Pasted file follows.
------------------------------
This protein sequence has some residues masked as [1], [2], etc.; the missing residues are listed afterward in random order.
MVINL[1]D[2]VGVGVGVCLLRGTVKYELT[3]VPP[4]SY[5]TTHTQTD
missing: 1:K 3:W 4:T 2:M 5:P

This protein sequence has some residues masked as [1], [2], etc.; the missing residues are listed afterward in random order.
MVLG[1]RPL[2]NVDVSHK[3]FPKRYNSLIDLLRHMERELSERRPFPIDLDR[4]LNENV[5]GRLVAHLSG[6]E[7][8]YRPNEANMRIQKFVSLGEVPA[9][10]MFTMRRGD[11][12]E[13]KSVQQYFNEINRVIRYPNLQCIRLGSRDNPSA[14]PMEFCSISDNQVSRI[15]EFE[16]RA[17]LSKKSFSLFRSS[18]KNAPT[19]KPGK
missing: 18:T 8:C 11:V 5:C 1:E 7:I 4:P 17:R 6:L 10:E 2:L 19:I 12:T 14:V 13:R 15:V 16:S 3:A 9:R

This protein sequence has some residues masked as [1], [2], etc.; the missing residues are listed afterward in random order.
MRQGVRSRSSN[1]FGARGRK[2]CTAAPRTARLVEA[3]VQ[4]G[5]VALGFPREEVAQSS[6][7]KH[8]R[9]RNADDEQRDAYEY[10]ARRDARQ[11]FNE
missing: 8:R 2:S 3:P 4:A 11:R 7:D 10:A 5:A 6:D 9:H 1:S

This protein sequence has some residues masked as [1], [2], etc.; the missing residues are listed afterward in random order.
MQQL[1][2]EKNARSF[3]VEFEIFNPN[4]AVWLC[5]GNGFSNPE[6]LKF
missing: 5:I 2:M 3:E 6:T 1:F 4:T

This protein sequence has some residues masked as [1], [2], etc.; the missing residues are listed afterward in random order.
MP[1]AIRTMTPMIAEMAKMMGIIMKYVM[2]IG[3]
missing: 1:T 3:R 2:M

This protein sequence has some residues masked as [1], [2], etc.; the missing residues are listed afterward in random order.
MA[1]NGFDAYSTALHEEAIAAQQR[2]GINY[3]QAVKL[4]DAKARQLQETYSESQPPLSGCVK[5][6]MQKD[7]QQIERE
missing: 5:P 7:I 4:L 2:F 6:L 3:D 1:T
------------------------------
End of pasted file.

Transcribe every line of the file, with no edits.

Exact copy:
This protein sequence has some residues masked as [1], [2], etc.; the missing residues are listed afterward in random order.
MVINL[1]D[2]VGVGVGVCLLRGTVKYELT[3]VPP[4]SY[5]TTHTQTD
missing: 1:K 3:W 4:T 2:M 5:P

This protein sequence has some residues masked as [1], [2], etc.; the missing residues are listed afterward in random order.
MVLG[1]RPL[2]NVDVSHK[3]FPKRYNSLIDLLRHMERELSERRPFPIDLDR[4]LNENV[5]GRLVAHLSG[6]E[7][8]YRPNEANMRIQKFVSLGEVPA[9][10]MFTMRRGD[11][12]E[13]KSVQQYFNEINRVIRYPNLQCIRLGSRDNPSA[14]PMEFCSISDNQVSRI[15]EFE[16]RA[17]LSKKSFSLFRSS[18]KNAPT[19]KPGK
missing: 18:T 8:C 11:V 5:C 1:E 7:I 4:P 17:R 6:L 10:E 2:L 19:I 12:T 14:V 13:R 15:V 16:S 3:A 9:R

This protein sequence has some residues masked as [1], [2], etc.; the missing residues are listed afterward in random order.
MRQGVRSRSSN[1]FGARGRK[2]CTAAPRTARLVEA[3]VQ[4]G[5]VALGFPREEVAQSS[6][7]KH[8]R[9]RNADDEQRDAYEY[10]ARRDARQ[11]FNE
missing: 8:R 2:S 3:P 4:A 11:R 7:D 10:A 5:A 6:D 9:H 1:S

This protein sequence has some residues masked as [1], [2], etc.; the missing residues are listed afterward in random order.
MQQL[1][2]EKNARSF[3]VEFEIFNPN[4]AVWLC[5]GNGFSNPE[6]LKF
missing: 5:I 2:M 3:E 6:T 1:F 4:T

This protein sequence has some residues masked as [1], [2], etc.; the missing residues are listed afterward in random order.
MP[1]AIRTMTPMIAEMAKMMGIIMKYVM[2]IG[3]
missing: 1:T 3:R 2:M

This protein sequence has some residues masked as [1], [2], etc.; the missing residues are listed afterward in random order.
MA[1]NGFDAYSTALHEEAIAAQQR[2]GINY[3]QAVKL[4]DAKARQLQETYSESQPPLSGCVK[5][6]MQKD[7]QQIERE
missing: 5:P 7:I 4:L 2:F 6:L 3:D 1:T